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As Amman has grown, its historic city center has fallen into disrepair. The city’s wealthy and powerful residents have moved west, into new districts packed with luxury hotels, restaurants and shopping malls. The old downtown area, nestled in a valley that once boasted the city’s main water source, has fallen into decline. The city’s first buildings are now home to bargain-basement souks (marketplaces) and coffee shops, surrounded by low-income neighborhoods of raw concrete and exposed reinforcement bars.

The Italian Hospital sits in the heart of downtown Amman, its blue logo looming over an empty lot where men sell used furniture and the winding alleys known locally as “the thieves’ market.” It is the oldest hospital in Amman, a private Catholic institution that has served the city since 1926. Now it has become a go-to destination for many of Amman’s most vulnerable denizens.

A large number of the hospital’s clients are refugees — thanks in part to another CNEWA project that provides supplementary funding for both refugees and poor Jordanians.

“Today, I saw more than 100 Syrians in the hospital,” says the hospital’s project manager, Mazen Smeirat. “Today!”

Syrian patients occupy 10 of the hospital’s 80 beds, he says, and their number continues to grow. Most of them come from low-income neighborhoods on the nearby hills, from Ashrafiyeh and Hashimi, Hay Nazzal and Jofeh.

Barely one-fifth of Jordan’s half a million Syrian refugees live in Zaatari. Most Syrians live in Jordan’s cities, living in groups in run-down rented apartments, working illegally for pittance wages and seeking charitable assistance wherever they can get it. And there are also tens of thousands of Iraqis, who fled their own civil war five or even ten years ago and do not dare go home. They come to the Italian Hospital because they simply cannot get treatment in the public system, where waiting lists can be months long.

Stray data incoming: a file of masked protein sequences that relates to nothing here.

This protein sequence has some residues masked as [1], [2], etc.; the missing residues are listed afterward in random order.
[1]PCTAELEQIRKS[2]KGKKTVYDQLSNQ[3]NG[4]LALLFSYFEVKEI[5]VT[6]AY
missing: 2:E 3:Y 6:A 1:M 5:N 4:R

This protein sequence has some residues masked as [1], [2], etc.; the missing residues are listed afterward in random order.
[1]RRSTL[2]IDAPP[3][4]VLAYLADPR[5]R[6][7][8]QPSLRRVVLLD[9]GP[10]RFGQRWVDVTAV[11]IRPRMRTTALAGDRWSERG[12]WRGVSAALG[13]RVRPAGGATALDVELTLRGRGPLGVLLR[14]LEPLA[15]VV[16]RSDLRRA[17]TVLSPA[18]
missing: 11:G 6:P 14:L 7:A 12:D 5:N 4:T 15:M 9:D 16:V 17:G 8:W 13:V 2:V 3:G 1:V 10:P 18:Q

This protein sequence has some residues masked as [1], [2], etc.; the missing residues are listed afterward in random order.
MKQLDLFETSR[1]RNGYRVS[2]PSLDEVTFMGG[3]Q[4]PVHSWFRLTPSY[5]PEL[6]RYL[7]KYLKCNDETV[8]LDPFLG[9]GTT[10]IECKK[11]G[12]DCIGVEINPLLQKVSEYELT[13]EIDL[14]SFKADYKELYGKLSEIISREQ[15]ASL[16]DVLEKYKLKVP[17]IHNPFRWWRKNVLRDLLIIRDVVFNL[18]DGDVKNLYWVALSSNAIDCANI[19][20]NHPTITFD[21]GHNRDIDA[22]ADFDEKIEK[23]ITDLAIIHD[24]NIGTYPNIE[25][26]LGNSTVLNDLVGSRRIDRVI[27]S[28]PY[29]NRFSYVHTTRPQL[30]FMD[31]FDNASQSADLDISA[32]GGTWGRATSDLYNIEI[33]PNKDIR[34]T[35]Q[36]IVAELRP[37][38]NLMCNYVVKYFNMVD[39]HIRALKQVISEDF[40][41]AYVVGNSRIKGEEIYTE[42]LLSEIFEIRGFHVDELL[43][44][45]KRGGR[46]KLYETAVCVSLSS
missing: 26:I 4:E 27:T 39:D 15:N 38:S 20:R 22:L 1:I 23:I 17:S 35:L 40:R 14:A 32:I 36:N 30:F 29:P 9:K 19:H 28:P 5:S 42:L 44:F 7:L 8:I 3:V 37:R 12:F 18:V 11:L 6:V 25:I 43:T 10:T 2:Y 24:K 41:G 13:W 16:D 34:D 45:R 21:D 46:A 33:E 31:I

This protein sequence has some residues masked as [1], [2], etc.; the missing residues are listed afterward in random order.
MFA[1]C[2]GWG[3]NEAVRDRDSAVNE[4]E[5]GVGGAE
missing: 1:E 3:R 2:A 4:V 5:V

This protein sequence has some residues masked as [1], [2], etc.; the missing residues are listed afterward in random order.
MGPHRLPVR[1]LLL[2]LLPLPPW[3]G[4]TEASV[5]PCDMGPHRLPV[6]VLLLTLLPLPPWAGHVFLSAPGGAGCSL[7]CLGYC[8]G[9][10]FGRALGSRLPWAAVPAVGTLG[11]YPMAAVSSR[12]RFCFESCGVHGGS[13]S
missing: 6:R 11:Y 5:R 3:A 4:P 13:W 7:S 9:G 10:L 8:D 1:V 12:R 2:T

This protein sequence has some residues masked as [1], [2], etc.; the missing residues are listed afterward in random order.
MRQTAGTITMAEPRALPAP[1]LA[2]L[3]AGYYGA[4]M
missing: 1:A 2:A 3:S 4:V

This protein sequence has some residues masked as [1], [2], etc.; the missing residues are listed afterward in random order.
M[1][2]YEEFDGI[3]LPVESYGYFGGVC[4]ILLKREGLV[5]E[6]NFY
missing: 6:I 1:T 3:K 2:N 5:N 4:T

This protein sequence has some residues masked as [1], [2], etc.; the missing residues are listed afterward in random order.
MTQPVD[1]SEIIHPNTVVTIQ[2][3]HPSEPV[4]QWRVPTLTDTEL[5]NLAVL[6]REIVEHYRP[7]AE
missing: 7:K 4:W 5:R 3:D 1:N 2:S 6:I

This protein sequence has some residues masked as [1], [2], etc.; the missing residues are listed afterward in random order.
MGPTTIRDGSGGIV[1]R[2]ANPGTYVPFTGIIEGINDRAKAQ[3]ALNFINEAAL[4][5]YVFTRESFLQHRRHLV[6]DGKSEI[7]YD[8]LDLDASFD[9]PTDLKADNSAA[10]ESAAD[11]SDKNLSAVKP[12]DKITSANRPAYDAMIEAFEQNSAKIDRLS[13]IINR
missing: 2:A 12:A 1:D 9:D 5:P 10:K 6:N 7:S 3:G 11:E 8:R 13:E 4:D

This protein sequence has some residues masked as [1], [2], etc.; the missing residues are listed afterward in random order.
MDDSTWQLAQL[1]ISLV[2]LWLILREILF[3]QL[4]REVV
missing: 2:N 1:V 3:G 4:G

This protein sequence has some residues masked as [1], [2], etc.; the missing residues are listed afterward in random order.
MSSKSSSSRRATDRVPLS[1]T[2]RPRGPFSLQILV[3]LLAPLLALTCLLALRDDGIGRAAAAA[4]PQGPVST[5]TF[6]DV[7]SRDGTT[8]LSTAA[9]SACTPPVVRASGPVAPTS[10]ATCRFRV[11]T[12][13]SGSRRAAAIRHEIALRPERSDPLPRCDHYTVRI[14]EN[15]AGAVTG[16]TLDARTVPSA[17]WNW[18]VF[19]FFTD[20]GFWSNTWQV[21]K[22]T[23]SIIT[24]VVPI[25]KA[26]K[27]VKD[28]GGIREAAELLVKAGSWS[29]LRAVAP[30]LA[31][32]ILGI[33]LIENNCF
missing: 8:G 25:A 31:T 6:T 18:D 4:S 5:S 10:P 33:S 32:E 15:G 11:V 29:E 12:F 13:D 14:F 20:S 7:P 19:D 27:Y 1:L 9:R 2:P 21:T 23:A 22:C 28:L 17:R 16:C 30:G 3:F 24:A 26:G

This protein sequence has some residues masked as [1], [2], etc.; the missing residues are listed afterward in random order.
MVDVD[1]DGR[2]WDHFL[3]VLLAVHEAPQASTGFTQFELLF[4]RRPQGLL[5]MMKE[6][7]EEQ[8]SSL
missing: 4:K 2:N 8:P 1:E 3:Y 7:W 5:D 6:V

Their health needs are legion, explains Dr. Khalid Shammas, the Italian Hospital’s medical director. There are everyday injuries and war wounds, acute illnesses and chronic conditions. Concerns include influenza, infections, hypertension, diabetes and, of course, deliveries — the hospital’s entire second floor has become one large maternity ward.

The hospital treats as many as it can.

“We do not make any discrimination in this hospital,” the doctor says. “All the patients — private patients, insured patients, charity patients — see the same rooms, the same doctors.”

But the needs are immense, and the patients just keep coming.

No single source of support can cover the need. To stay afloat, Dr. Shammas says they draw from the hospital’s own funds, “from Caritas, from CNEWA, from the International Refugee Trust [in London].” For those they still cannot treat, they find some other hospital. “Everything together, we help the people.”

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